Photos of Horseshoe Bay on Michigan's Keweenaw Peninsula
My older son and I drove north a couple of days ago to visit my younger son at Michigan Tech in Houghton/Hancock, Michigan. We did what this family has always done. We observed the world around us, to see what could be seen. We drove further north to Copper Harbor, to the top of Brockway Mountain Drive and out toward the tip of the Keweenaw peninsula to Horseshoe Harbor where Lake Superior ceaselessly, and to varying degrees of intensities, pummels the shoreline.
This is no normal beach-type shoreline. Sometime in the distant past, a stony conglomerate was thrust upward by forces beneath it. You would have to ask my sons for the geologic explanation of this. Their mother entrusted them with all of this knowledge. She tried to instill it in me, but alas, I have a defective memory. I listen, I read, I don't remember much. But this upthrust, or outcropping, I don't know which, rises about twenty feet upward and is thirty or forty feet across. It runs along the shore, unbroken for nearly half a mile until it rises and falls below the water line across the mouth of the harbor.
Algae and Lichens
A casual observer might dismiss this horizontal monolith as nothing more than dead, old rock. But we climbed to its spine and walked its entire length. Is it only dead rock? My younger son pointed out a whitish blue portion of a rock. It looked like someone had spray painted over the browns, blacks, and reds beneath. It was actually a type of fossil; ancient blue-green algae; a sign that life had once thrived here, or wherever the rock we stood on was thrust up from.
But it wasn't just this petrified plant/animal that inhabited the rock. Everywhere, and I mean covering nearly the whole surface of the rock, were patches of growing stuff; sometimes white, sometimes yellow, then green, red, orange. Living organisms are still thriving on top of the bare rock. Lichens, algae, fungi, all doing their part to break down the rock in order to produce fertile soil for grasses, trees, and flowers.
Nature Is a Metaphor
But this isn't a science lesson. Actually, it is a metaphor. I don't usually like metaphors. I like to see what I see, read what I read and leave it at that. But when I look at the natural world around me, I believe I am to learn something about myself, life, the world, society, even God. That means that metaphor will probably be a part of my life, so I may as well get used to it. Metaphor is not the only way to learn from nature though. Sometimes it is quite literal. I look at the vast night sky, and I know that my God is bigger, more powerful and older than it all.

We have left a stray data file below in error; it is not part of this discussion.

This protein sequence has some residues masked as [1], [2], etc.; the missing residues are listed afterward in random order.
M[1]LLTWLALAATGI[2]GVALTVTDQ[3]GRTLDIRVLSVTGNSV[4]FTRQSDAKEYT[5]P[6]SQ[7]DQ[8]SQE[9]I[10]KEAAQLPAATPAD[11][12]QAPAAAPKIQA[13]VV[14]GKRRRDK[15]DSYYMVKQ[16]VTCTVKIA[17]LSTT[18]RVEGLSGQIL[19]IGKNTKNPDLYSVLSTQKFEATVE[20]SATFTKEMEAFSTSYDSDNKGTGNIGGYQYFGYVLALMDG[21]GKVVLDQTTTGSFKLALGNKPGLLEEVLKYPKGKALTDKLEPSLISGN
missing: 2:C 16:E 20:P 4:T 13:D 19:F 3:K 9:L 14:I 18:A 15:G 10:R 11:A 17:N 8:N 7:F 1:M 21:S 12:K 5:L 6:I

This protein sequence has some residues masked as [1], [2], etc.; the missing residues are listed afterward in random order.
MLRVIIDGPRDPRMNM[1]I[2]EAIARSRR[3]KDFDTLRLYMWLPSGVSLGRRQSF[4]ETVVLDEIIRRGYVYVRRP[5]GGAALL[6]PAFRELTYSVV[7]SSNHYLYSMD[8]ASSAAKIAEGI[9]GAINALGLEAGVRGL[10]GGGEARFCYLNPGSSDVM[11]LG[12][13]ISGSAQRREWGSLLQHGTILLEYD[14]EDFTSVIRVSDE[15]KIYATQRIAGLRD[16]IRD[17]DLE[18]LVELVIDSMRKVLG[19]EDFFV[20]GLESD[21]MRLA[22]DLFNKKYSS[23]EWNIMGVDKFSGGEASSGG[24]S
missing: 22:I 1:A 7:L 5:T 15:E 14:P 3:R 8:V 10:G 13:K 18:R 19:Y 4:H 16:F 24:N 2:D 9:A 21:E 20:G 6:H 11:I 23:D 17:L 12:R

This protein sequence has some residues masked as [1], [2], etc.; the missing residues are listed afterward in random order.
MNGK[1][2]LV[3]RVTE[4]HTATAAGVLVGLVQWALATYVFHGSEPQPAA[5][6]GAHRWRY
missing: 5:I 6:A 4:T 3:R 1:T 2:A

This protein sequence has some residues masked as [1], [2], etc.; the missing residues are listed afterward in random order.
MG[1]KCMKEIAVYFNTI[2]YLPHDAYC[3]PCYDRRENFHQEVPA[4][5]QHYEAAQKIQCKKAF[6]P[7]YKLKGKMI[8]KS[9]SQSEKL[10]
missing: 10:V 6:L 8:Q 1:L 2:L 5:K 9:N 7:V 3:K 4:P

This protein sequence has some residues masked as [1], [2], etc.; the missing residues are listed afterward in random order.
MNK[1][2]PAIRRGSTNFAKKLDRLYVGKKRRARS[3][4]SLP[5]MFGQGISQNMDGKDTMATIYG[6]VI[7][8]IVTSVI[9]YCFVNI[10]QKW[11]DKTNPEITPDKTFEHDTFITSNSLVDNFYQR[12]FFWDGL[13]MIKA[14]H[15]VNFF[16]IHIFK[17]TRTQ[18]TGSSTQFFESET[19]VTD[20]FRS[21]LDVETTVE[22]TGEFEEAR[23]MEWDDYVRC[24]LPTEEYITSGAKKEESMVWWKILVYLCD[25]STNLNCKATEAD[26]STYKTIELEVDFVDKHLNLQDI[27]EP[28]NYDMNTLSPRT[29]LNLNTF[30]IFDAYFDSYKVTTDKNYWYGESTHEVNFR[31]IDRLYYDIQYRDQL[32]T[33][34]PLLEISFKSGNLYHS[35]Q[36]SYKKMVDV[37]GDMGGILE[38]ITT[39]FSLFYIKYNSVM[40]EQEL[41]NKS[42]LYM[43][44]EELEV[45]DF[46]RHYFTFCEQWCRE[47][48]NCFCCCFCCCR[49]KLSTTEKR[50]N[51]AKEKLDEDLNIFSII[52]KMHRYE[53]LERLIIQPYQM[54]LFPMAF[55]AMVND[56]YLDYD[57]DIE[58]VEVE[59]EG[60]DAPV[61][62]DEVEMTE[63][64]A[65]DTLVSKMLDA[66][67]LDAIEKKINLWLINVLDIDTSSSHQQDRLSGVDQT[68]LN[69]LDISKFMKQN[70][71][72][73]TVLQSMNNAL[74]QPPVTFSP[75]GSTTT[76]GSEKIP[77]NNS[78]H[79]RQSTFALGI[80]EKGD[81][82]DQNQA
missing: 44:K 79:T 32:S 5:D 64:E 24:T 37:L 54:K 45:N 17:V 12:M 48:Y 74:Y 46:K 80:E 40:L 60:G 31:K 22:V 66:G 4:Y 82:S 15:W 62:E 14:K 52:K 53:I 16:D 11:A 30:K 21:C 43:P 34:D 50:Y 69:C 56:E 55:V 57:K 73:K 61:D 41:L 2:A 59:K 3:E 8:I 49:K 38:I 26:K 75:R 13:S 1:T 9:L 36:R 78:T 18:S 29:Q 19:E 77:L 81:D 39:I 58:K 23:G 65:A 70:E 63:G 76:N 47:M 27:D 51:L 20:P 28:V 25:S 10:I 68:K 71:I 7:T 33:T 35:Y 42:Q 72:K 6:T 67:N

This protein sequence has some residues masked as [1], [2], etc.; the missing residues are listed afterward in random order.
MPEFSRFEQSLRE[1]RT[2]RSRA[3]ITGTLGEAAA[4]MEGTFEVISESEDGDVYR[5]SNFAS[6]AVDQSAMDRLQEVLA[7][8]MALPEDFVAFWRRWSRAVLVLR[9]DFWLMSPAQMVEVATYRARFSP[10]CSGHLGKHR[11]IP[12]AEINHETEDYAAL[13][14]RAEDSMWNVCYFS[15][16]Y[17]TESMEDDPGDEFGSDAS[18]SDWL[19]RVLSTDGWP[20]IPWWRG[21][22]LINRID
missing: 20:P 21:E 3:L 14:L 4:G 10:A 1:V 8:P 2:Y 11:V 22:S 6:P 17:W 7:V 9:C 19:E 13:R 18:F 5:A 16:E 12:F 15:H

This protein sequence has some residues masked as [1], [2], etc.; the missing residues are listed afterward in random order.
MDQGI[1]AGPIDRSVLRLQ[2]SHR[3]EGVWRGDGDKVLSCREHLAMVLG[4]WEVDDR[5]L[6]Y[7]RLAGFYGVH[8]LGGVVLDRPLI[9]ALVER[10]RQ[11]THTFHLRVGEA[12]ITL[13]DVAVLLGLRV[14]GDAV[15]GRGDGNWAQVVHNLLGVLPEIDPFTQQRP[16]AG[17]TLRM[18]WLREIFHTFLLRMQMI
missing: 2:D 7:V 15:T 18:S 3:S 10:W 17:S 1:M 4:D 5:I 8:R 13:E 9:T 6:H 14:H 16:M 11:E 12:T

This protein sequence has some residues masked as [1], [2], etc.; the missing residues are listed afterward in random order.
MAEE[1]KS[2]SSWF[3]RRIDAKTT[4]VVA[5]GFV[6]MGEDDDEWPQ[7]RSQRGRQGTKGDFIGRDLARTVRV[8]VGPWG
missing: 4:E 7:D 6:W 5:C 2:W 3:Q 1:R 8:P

But today I learned from a metaphor. The old stone, the petrified blue-green algae, created the unlikely seed bed for living organisms of today. There have been some brilliant people on this earth. Some of them I know about and some of them may have come and gone without anyone but their nearest relatives and friends to benefit from their wisdom. They have left the results of their intellectual, moral, spiritual and emotional work behind them. Those thoughts are with us still; sometimes in books and sometimes in folklore and often in "old wives' tales". My thoughts are not original. My concept of God isn't all my own. I have gleaned everything I am from others. I have a wealth of input at my fingertips from people who think and have thought deeply, from people who feel and have felt deeply. I take what others give me and make it my own. I recognize their part in my development. It is their intellectual, spiritual and emotional work that provides food for my growth.
Maybe, in turn, I will be able to have a positive impact on someone else. It doesn't have to be heralded from the mountaintops or published in a book. This is where the subject I am talking about fits into my philosophy of living. I want to be sober, really, I mean sober.....I'm an alcoholic. I want to be sane. I have spent enough time in a type of insanity. It is part of the alcoholism. I want to be serene. I can create chaos if there isn't already some naturally occurring around me at the moment. Finally, I want to serve others. I have lived selfishly. It's time to give, without expecting anything in return.